A survey of home-buyers has issued a “resounding indictment” of the lack of information provided by their lawyers and rising concern about developers forcing them to use recommended solicitors.
According to the pressure group the National Leasehold Campaign (NLC), nine out of 10 leaseholders said their lawyer did not explain the difference between leasehold and freehold, and a similar number said they would not buy their property on the same terms again.
More than three-quarters did not feel fully informed and supported by their solicitor during the conveyancing process and a similar number regretted buying a leasehold property.
The research is intended as a counterpoint to the Solicitors Regulation Authority’s (SRA) thematic review of residential conveyancing, published in April, which involved visits to 40 law firms and a review of 70 files.
The review identified some problems with information provision, but concluded that “in the majority of cases, conveyancing firms actively engage with their clients and fulfil their obligations to them”.
Nearly 1,500 members responded to the online NLC survey. Although the NLC acknowledged the risk of bias in the cohort, co-founder Cath Williams told Legal Futures that “the sheer volume of NLC members all providing similar accounts of their conveyancing experience does indicate a real problem that cannot be ignored or dismissed”.
Some 58% of respondents said they used the solicitor recommended by the developer, with 38% saying they were offered incentives to do so, in particular having the legal fees paid for or at least discounted.
A discounted property price was this was the second most common incentive, followed by offers of upgrades to the finishes on the property – such as white goods – paid stamp duty and paid removals.
The NLC said “several” people reported threats if they did not use the recommended solicitor, including losing their purchase altogether, or losing other advertised discounts, not being able to complete on time, and not being able to use the Help to Buy scheme.
“NLC totally abhors this approach and would suggest that this aspect of mis-selling requires in-depth investigation,” the survey said.
The group said it would share the findings with the Competition and Markets Authority, which recently announced investigation into potential mis-selling of new-build properties.
Some 62% of respondents said they did not meet their conveyancer face to face – the opposite of what the SRA found. The NLC argued that tenure information was best imparted in person, or at least by phone, rather than by email or letter, which were the main two ways people heard from their lawyer.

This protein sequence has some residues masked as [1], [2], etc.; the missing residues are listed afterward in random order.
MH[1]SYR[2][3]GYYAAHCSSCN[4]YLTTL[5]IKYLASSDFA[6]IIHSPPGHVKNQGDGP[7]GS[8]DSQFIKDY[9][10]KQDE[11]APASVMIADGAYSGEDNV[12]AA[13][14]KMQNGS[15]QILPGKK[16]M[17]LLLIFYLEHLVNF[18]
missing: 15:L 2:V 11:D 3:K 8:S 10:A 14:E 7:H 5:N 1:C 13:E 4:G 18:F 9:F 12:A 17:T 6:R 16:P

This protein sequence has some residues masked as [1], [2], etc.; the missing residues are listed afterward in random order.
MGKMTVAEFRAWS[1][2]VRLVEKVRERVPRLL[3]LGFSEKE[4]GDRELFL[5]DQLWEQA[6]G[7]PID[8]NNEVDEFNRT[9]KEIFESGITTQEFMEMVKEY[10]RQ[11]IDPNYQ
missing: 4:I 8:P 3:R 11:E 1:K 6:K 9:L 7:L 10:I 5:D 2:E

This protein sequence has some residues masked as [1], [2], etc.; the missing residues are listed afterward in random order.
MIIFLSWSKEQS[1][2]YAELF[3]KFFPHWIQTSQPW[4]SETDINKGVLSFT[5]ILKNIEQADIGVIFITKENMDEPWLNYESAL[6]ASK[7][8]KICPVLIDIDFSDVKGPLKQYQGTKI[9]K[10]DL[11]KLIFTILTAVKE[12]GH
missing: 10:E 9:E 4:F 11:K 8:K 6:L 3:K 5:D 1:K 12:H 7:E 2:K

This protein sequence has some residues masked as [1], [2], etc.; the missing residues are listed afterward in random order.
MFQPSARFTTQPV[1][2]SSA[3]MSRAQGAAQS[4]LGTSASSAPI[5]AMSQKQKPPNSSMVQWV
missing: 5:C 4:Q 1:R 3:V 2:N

Ten respondents reported that they never spoke to their lawyer, and just communicated through an intermediary such as the developer site office or the mortgage broker.
Most said they did not receive, or could not recall receiving, a client-care letter or information on how to complain about the solicitor.
Among the other findings were that 91% were not informed about the contractual obligations of estate rent charges or maintenance fees, 84% were not told that the freehold could be sold onto a third-party investor, and over 80% were not informed about the legal right to buy their freehold.
Ms Williams, a university lecturer, said: “For far too long leaseholders have been told that it is their own fault for signing these toxic agreements, but this report shows how little information they were actually given meaning they were not able to make an informed choice when deciding to buy or not.
“The acid test has to be that almost all would not buy their property again on the same basis.
“Just as disturbing is the fact there seems to be a lot of pressure for people to use the developers’ recommended panel solicitors which suggests collusion.”
The NLC’s aim is to abolish “feudal” leasehold laws, and campaigns to make commonhold mandatory for flats, as well as calling for financial redress for those “mis-sold” leasehold properties.
While welcoming the government’s decision that in future new-build homes cannot be sold as leaseholds, Ms Williams said this made the situation “even more dire for leaseholders trapped in properties with onerous ground rent terms, stinging permission fees and rip-off service charges”.